Tui-na (Chinese massage) and Thai massage both have long histories of use for many conditions. They’re often said to “improve circulation”, but what does that mean?
This study compares the two styles of bodywork by measuring their effect on vascular compliance – the ability of the artery and vein walls to expand and contract as your heart pushes blood through.
The authors took 30 men in their 40s and compared three treatments over an 8 week period. Both groups who received massage treatment were seen 3 times a week for 40 minutes. Those who received no massage simply did their normal activities.
Tui na patients received a full body sequence of rapid techniques while resting on a massage table. Thai massage was also done on the table, as a sequence of compressions along energetic lines followed by therapist-assisted stretches.
The comparison was done on vascular compliance measured by pulse-wave velocity on the forearms, giving them numeric scores. Before the experiment, the scores were 269, 268, and 272 for the Tui na, Thai massage, and no treatment groups, respectively.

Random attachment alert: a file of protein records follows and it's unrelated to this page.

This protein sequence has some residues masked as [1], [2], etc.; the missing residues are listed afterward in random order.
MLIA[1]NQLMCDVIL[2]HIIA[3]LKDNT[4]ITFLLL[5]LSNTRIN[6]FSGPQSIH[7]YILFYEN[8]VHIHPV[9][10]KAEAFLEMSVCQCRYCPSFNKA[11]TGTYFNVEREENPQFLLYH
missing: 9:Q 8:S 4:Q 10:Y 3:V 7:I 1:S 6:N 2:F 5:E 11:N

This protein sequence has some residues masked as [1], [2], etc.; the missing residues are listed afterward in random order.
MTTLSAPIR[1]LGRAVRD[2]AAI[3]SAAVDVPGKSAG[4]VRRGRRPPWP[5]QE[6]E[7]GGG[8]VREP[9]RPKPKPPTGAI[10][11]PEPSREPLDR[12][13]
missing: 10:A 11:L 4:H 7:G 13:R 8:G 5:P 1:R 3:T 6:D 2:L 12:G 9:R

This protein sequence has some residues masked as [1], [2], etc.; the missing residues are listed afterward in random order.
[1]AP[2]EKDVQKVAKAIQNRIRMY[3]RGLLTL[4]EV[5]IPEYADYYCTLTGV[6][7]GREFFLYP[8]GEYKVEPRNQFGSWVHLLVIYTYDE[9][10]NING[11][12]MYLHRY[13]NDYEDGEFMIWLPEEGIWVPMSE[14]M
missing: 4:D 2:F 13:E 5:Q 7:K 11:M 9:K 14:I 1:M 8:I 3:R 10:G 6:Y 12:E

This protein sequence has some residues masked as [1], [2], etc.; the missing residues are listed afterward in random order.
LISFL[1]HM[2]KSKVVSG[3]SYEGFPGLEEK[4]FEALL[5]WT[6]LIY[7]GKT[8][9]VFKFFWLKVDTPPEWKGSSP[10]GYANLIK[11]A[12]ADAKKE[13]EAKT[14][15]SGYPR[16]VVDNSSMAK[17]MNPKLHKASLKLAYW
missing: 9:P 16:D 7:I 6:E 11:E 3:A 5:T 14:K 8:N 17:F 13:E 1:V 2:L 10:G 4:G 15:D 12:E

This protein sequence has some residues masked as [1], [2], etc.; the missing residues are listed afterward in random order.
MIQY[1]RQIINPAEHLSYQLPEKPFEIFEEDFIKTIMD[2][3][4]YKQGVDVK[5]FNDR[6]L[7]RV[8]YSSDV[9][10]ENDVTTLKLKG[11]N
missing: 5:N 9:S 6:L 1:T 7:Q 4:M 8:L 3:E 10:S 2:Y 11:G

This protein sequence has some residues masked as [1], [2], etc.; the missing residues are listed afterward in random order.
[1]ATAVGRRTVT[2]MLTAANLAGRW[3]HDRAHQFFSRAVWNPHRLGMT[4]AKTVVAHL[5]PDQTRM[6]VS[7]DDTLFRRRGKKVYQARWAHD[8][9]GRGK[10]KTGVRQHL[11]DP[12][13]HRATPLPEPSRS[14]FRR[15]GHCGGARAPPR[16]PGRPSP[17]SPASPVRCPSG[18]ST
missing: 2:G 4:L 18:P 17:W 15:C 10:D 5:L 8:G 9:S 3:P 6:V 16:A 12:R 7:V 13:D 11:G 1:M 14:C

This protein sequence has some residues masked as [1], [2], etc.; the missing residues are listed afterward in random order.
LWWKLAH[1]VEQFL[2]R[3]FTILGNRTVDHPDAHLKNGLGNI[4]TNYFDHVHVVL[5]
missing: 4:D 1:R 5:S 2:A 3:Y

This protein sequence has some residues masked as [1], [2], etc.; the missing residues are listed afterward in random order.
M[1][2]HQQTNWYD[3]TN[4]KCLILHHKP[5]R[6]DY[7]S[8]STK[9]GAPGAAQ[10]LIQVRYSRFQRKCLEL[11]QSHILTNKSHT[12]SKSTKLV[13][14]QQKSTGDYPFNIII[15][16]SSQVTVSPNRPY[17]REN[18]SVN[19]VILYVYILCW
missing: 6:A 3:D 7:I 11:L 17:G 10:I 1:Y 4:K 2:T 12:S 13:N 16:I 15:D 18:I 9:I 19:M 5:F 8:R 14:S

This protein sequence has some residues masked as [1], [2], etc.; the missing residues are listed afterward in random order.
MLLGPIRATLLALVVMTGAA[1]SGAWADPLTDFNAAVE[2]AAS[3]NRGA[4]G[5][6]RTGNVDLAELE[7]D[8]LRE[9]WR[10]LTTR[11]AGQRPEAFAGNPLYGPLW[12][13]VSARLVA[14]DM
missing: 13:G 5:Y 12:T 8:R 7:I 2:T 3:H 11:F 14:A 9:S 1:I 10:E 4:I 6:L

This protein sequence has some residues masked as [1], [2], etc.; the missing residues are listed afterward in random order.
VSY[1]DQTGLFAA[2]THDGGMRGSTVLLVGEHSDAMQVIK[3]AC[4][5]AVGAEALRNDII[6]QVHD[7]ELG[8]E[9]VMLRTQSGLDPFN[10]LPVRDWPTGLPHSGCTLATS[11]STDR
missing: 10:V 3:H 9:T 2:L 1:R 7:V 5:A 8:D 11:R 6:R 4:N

Both Tui na and Thai massage had significantly improved scores, seeing average gains of 10 to 15 points when measured on each arm.
The control group receiving no therapy actually lost points, seeing 2-3 points less than when the experiment started.
Thai massage posted slightly higher gains than Tui na, although the authors declare with a p-value slightly above 0.05 that the difference is not significant.
Regular bodywork has many benefits for your overall physical wellness. The work we do has a vital nature, improving many aspects of the body’s health at once. We can often feel that we simply ‘know’ that it’s beneficial – and receiving massage certainly feels good – it’s nice to have science confirm the benefits of massage.
Arteries and veins are vital supply lines for the body, and need to be able to stretch and flow even as we adapt and move. Bodywork is a great support for this aspect of health.
Effects of the Tui-na and Thai Massage Techniques on Vascular Arterial Compliance in Middle-aged Korean Men
By So-Hyung KANG, Il-Kon KIM, Eun-Ju CHOI, Wi-Young SO